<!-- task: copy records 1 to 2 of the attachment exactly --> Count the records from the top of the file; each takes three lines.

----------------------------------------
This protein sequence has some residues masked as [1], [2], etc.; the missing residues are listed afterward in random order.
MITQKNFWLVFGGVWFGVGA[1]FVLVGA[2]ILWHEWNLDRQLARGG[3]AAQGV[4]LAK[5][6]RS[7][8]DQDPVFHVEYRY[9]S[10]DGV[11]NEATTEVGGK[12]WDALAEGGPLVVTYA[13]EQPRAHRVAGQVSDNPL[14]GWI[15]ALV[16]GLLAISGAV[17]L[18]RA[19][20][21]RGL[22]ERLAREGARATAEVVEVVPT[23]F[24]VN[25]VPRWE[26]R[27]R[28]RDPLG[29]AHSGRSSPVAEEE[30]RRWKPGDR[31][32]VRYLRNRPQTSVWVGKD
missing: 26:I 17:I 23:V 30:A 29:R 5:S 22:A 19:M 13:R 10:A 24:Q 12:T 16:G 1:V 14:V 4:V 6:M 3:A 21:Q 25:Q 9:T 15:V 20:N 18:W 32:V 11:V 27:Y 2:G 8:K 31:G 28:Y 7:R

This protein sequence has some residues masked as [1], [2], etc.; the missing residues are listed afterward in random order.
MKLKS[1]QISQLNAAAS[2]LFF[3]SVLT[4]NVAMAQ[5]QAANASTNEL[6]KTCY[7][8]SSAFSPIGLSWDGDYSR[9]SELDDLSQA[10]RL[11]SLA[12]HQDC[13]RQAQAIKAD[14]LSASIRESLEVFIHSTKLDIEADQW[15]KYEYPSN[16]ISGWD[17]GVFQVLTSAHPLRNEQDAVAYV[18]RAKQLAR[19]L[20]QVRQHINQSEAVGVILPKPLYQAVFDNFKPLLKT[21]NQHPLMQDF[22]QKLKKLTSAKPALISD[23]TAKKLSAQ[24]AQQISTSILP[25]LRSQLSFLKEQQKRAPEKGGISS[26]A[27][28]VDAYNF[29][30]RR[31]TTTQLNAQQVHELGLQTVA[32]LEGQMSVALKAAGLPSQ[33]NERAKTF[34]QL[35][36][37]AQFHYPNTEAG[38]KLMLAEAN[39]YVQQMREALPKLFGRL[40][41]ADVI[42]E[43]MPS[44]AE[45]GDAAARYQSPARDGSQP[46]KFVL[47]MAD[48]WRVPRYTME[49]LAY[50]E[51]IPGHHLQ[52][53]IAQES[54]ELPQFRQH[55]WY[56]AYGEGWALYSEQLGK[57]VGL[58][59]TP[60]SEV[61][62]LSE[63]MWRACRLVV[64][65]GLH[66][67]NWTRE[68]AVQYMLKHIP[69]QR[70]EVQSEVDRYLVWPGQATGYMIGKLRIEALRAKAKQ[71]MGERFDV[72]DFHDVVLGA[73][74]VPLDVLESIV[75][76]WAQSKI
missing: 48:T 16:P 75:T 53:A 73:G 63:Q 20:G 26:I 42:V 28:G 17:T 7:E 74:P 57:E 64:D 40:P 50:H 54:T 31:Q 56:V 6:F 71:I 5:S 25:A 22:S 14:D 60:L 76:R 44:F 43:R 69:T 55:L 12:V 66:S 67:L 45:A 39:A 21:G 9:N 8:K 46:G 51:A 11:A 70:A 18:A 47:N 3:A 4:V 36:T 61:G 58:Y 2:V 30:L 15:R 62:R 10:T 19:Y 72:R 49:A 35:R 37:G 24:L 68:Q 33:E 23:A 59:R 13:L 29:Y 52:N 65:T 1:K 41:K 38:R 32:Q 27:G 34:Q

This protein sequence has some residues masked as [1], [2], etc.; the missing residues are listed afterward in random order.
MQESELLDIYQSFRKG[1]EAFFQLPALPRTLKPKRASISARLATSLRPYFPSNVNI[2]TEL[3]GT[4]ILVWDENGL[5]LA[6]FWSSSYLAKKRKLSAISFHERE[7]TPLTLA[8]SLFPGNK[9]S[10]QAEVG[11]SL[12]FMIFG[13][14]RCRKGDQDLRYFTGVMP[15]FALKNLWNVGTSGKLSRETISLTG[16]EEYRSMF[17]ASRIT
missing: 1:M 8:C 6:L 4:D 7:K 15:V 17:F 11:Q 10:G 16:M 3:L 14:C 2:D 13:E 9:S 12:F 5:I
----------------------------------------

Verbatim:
This protein sequence has some residues masked as [1], [2], etc.; the missing residues are listed afterward in random order.
MITQKNFWLVFGGVWFGVGA[1]FVLVGA[2]ILWHEWNLDRQLARGG[3]AAQGV[4]LAK[5][6]RS[7][8]DQDPVFHVEYRY[9]S[10]DGV[11]NEATTEVGGK[12]WDALAEGGPLVVTYA[13]EQPRAHRVAGQVSDNPL[14]GWI[15]ALV[16]GLLAISGAV[17]L[18]RA[19][20][21]RGL[22]ERLAREGARATAEVVEVVPT[23]F[24]VN[25]VPRWE[26]R[27]R[28]RDPLG[29]AHSGRSSPVAEEE[30]RRWKPGDR[31][32]VRYLRNRPQTSVWVGKD
missing: 26:I 17:I 23:V 30:A 29:R 5:S 22:A 19:M 13:R 10:A 24:Q 12:T 16:G 1:V 14:V 4:V 6:M 3:A 21:Q 25:Q 9:T 15:V 20:N 18:W 32:V 11:V 27:Y 2:G 8:K 31:G 28:Y 7:R

This protein sequence has some residues masked as [1], [2], etc.; the missing residues are listed afterward in random order.
MKLKS[1]QISQLNAAAS[2]LFF[3]SVLT[4]NVAMAQ[5]QAANASTNEL[6]KTCY[7][8]SSAFSPIGLSWDGDYSR[9]SELDDLSQA[10]RL[11]SLA[12]HQDC[13]RQAQAIKAD[14]LSASIRESLEVFIHSTKLDIEADQW[15]KYEYPSN[16]ISGWD[17]GVFQVLTSAHPLRNEQDAVAYV[18]RAKQLAR[19]L[20]QVRQHINQSEAVGVILPKPLYQAVFDNFKPLLKT[21]NQHPLMQDF[22]QKLKKLTSAKPALISD[23]TAKKLSAQ[24]AQQISTSILP[25]LRSQLSFLKEQQKRAPEKGGISS[26]A[27][28]VDAYNF[29][30]RR[31]TTTQLNAQQVHELGLQTVA[32]LEGQMSVALKAAGLPSQ[33]NERAKTF[34]QL[35][36][37]AQFHYPNTEAG[38]KLMLAEAN[39]YVQQMREALPKLFGRL[40][41]ADVI[42]E[43]MPS[44]AE[45]GDAAARYQSPARDGSQP[46]KFVL[47]MAD[48]WRVPRYTME[49]LAY[50]E[51]IPGHHLQ[52][53]IAQES[54]ELPQFRQH[55]WY[56]AYGEGWALYSEQLGK[57]VGL[58][59]TP[60]SEV[61][62]LSE[63]MWRACRLVV[64][65]GLH[66][67]NWTRE[68]AVQYMLKHIP[69]QR[70]EVQSEVDRYLVWPGQATGYMIGKLRIEALRAKAKQ[71]MGERFDV[72]DFHDVVLGA[73][74]VPLDVLESIV[75][76]WAQSKI
missing: 48:T 16:P 75:T 53:A 73:G 63:Q 20:G 26:I 42:V 28:G 17:T 7:E 74:P 57:E 64:D 40:P 50:H 54:T 31:Q 56:V 6:F 71:I 5:S 25:A 22:S 14:D 60:L 76:R 44:F 43:R 69:T 55:L 12:V 66:S 67:L 45:A 39:A 21:G 9:N 8:K 46:G 51:A 11:A 70:A 18:A 47:N 3:A 4:V 36:T 61:G 58:Y 2:V 30:L 15:R 62:R 10:T 19:Y 72:R 49:A 35:R 37:G 24:L 68:Q 33:E 23:A 59:R 13:L 29:Y 52:N 65:T 1:K 41:K 38:R 32:Q 27:G 34:Q